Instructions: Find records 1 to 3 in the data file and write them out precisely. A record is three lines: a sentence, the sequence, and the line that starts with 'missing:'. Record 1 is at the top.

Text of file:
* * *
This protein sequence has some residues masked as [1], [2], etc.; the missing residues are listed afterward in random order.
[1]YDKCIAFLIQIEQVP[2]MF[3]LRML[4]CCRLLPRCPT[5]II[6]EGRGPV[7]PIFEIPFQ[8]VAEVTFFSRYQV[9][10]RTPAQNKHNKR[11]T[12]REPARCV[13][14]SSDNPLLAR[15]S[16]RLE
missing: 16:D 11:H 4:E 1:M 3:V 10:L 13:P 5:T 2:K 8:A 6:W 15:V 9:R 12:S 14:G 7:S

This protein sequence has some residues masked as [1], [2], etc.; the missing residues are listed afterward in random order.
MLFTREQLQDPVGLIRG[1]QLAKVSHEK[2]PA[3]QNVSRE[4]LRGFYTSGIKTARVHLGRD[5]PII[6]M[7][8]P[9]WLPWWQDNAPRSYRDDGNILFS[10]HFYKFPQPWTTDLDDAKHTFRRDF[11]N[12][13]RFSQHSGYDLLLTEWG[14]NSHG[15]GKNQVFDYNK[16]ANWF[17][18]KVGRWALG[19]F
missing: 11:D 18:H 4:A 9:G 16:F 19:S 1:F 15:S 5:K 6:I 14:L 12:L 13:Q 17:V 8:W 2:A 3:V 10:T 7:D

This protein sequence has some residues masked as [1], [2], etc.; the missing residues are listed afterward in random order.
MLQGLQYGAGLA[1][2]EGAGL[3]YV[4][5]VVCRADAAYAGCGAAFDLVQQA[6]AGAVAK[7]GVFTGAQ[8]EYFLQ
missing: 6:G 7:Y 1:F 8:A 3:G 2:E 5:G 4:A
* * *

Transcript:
This protein sequence has some residues masked as [1], [2], etc.; the missing residues are listed afterward in random order.
[1]YDKCIAFLIQIEQVP[2]MF[3]LRML[4]CCRLLPRCPT[5]II[6]EGRGPV[7]PIFEIPFQ[8]VAEVTFFSRYQV[9][10]RTPAQNKHNKR[11]T[12]REPARCV[13][14]SSDNPLLAR[15]S[16]RLE
missing: 16:D 11:H 4:E 1:M 3:V 10:L 13:P 5:T 2:K 8:A 6:W 15:V 9:R 12:S 14:G 7:S

This protein sequence has some residues masked as [1], [2], etc.; the missing residues are listed afterward in random order.
MLFTREQLQDPVGLIRG[1]QLAKVSHEK[2]PA[3]QNVSRE[4]LRGFYTSGIKTARVHLGRD[5]PII[6]M[7][8]P[9]WLPWWQDNAPRSYRDDGNILFS[10]HFYKFPQPWTTDLDDAKHTFRRDF[11]N[12][13]RFSQHSGYDLLLTEWG[14]NSHG[15]GKNQVFDYNK[16]ANWF[17][18]KVGRWALG[19]F
missing: 11:D 18:H 4:A 9:G 16:F 19:S 1:F 15:S 5:K 6:I 14:L 12:L 13:Q 17:V 8:W 2:A 3:V 10:T 7:D

This protein sequence has some residues masked as [1], [2], etc.; the missing residues are listed afterward in random order.
MLQGLQYGAGLA[1][2]EGAGL[3]YV[4][5]VVCRADAAYAGCGAAFDLVQQA[6]AGAVAK[7]GVFTGAQ[8]EYFLQ
missing: 6:G 7:Y 1:F 8:A 3:G 2:E 5:G 4:A